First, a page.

Personally, I hated the term “graphic novel”. To me, graphic novel was just a “politically correct” term stuffy literary critics made up in an attempt to mask the fact that they were actually reading something a lot of adults would consider childish: a comic book! After further study, however, I acknowledge that there is a difference between the two – but neither carries less weight than the other! The objective of this course is to take a medium of writing often disregarded by many readers and attempt to demonstrate its ability to stand toe-to-toe with some of the greatest literary classics. The graphic novel or comic book consists of the sequencing and melding together of visual images along with writing. The presence of brightly-colored superheroes donning capes and tights often bring the comic book under fire, but with the right material, capes and costumes can stand for much larger issues. Through graphic novels and comic books, we will examine and discuss several diverse themes relevant around the world, including, but not limited to, governmental power and dystopia (V for Vendetta, Superman: Red Son), gang violence and justice (The Dark Knight Returns, Yummy), the complexities of everyday life (Calvin and Hobbes, Everything We Miss), and struggles arising in cultures not our own (Maus, Persepolis). We will take a look at what makes certain comic strips able to stay relevant and endure the test of time while other literature fades (Garfield), all the way up to asking at what point a comic truly becomes a “graphic novel” (Watchmen). We will not only be examining the writing in these novels, but also the artwork. Why do artists position panels in the way that they do? Why are certain colors used in lieu of others? These questions tag-teamed with traditional literary questions provide levels of depth and complexity not offered in some classic texts. We will be asking questions such as, is reading a novel and reading a comic book the same to your brain? Are comic books any worse for you than some novels? By exploring thoughts and ideas often tackled by classic and modern literature alike through the eyes of the graphic novelist, our goal is to not only understand the graphic novel as a serious literary contender, but also to discover an alternative route to the truths that literature can provide us besides just the traditional wall-of-words.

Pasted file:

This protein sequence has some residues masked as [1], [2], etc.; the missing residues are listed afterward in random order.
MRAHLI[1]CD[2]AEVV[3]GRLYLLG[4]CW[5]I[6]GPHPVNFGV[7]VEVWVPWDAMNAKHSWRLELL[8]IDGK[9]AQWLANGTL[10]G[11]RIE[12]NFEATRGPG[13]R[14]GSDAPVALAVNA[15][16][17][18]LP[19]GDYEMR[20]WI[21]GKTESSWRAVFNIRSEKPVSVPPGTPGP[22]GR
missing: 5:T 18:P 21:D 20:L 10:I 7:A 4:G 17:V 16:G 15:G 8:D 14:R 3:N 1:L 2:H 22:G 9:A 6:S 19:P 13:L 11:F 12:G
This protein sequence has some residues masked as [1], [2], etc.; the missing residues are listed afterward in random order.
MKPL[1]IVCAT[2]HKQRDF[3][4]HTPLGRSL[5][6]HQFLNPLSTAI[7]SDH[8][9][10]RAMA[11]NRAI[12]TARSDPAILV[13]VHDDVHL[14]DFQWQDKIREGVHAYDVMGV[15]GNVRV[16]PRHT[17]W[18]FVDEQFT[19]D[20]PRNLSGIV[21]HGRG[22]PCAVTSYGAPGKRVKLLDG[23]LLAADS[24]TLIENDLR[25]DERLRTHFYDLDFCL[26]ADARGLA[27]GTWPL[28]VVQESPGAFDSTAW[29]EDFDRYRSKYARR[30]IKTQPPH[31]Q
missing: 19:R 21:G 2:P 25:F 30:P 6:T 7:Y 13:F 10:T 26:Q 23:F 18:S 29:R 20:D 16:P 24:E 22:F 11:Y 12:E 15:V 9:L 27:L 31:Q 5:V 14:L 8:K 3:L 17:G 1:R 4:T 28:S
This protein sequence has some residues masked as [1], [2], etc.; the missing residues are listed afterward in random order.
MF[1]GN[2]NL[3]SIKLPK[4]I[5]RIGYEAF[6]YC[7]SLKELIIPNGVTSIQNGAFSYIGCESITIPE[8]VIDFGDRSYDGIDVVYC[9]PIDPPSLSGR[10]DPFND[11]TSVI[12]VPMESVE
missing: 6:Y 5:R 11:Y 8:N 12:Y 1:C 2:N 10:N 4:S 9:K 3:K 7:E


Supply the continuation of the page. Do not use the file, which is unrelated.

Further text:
Required Reading:

Brosgol, Vera. Anya’s Ghost. ISBN 1596435526

Busiek, Kurt. Marvels. ISBN 078514286X

David, Peter. The Dark Tower: The Gunslinger Born. ISBN 0785121447

Davis, Jim. 30 Years of Laughs & Lasagna. ISBN 0345503791

Hinds, Gareth. Beowulf. ISBN 0763630233

Hinds, Gareth. The Odyssey. ISBN 0763642681

McCloud, Scott. Understanding Comics: The Invisible Art. ISBN 006097625X

Millar, Mark. Civil War: A Marvel Comics Event. ISBN 0785121781

Millar, Mark. Superman: Red Son. ISBN 1401201911

Miller, Frank. The Dark Knight Returns. ISBN 1563893428

Moore, Alan. Watchmen. ISBN 0930289234

Moore, Alan. V for Vendetta. ISBN 140120841X

Neri G. Yummy: The Last Days of a Southside Shorty. ISBN 1584302674

Pearson, Luke. Everything We Miss. ISBN 1907704175